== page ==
Even though Myelodysplastic Syndromes are not cancerous, doctors use them to gauge a patient's potential to develop leukemia. Even if a patient is spared the horrors of leukemia, Myelodysplastic Syndromes are still devastating health conditions. Patients with Myelodysplastic Syndromes run a greater risk for developing acute leukemia, which is notoriously difficult to treat.

Blood Related Cancers

Even though cancer can affect virtually every tissue in the human body, blood-related cancers have the unfortunate distinction of being some of the deadliest conditions a human being can endure. Because blood flows so freely through so many different organs, any blood-borne malignancy such as leukemia can easily spread its disease causing cells to many systems throughout the body. If an organ or tissues absorbs a sufficient amount of infected blood it will cause cancer in the new location.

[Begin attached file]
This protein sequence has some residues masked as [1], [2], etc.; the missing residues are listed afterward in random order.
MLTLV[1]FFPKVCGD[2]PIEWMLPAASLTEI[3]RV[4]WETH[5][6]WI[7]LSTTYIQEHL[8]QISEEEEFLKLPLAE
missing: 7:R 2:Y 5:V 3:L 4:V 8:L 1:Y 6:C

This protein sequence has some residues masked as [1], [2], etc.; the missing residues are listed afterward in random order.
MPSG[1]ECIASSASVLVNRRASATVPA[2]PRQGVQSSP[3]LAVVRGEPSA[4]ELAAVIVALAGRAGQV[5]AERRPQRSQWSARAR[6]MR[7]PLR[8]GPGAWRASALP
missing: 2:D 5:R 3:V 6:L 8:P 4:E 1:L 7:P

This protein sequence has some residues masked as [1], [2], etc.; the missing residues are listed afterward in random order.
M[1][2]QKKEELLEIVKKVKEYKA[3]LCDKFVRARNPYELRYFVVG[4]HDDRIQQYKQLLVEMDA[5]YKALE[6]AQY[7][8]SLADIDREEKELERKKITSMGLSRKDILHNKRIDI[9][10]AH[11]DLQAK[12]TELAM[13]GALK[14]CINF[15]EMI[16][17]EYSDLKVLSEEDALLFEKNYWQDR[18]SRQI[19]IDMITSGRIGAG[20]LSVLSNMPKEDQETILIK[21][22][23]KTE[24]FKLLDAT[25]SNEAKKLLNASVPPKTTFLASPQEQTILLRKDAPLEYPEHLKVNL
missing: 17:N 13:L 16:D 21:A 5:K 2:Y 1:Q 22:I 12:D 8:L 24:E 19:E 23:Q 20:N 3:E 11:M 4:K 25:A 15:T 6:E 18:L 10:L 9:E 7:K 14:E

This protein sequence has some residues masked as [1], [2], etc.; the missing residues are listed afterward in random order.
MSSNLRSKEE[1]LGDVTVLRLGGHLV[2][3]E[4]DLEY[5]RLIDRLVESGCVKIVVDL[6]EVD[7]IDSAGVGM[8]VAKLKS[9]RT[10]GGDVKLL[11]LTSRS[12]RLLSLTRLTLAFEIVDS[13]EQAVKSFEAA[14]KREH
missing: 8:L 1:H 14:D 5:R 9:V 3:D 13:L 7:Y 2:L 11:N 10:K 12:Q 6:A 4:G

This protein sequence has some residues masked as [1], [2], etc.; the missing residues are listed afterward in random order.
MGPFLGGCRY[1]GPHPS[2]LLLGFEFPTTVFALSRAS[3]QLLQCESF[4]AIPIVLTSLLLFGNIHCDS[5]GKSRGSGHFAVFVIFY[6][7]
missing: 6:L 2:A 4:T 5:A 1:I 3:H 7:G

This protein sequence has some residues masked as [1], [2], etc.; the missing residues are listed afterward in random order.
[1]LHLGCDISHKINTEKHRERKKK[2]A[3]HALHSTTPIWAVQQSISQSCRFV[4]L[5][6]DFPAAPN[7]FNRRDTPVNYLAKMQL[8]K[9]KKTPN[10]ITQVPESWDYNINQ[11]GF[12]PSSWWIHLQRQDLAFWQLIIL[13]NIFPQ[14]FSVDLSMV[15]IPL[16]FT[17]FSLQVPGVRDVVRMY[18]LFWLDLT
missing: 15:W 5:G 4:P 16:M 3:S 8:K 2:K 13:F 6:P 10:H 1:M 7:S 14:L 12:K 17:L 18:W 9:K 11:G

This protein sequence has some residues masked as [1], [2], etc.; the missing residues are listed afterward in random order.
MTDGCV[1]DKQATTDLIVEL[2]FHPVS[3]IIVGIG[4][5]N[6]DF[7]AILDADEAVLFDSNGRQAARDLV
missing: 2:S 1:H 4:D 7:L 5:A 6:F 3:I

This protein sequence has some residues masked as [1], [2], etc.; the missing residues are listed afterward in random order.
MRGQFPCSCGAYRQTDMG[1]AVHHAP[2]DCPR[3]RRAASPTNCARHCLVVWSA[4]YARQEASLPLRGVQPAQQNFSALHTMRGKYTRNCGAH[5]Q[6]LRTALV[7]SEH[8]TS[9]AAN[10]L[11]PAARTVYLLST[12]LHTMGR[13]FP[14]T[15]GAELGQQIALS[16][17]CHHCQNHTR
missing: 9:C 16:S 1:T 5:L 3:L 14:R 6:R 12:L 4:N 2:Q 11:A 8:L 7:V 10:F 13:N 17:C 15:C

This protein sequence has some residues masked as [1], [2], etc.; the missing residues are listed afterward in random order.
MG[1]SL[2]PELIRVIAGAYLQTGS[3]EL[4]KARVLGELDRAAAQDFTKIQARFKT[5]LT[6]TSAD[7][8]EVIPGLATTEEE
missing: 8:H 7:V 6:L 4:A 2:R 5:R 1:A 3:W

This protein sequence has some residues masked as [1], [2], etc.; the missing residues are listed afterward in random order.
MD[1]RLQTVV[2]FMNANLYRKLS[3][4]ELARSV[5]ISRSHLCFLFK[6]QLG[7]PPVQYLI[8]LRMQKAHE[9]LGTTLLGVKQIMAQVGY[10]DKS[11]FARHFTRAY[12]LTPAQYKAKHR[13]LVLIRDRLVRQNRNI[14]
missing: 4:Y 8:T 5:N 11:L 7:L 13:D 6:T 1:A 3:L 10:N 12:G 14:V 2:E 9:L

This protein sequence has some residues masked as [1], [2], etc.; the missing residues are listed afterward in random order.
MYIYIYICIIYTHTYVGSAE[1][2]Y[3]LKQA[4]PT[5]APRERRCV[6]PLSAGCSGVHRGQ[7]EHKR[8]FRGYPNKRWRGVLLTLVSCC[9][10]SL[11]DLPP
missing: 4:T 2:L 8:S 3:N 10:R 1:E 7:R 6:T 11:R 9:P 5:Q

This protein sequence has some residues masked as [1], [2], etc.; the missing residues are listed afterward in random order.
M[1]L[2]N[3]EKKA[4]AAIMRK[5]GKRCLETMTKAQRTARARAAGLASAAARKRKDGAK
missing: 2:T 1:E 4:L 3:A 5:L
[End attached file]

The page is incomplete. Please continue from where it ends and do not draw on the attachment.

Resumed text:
Some of the most common blood-related cancers include:

  • Leukemia - the most common blood cancer, leukemia is caused by a mutation in bone marrow, the tissue responsible for manufacturing blood cells
  • Non-Hodgkin's Lymphoma: A group of cancers that attacks the lymphatic system, which can easily spread into bone marrow
  • Hodgkin's Disease - a blood-related cancer marked by the appearance of Reed-Sternberg cells
  • Multiple Myeloma - a condition where the plasma cells in bone marrow are destroyed by malignant white blood cells that decreases antibody production and destroys bone tissue

Cancers of the blood are some of the most insidious diseases in existence. Even with proper treatment, many patients still succumb to these conditions. If you suspect that you suffer from any of these cancers, you should seek medical attention right away. A single day can make the difference between life and death.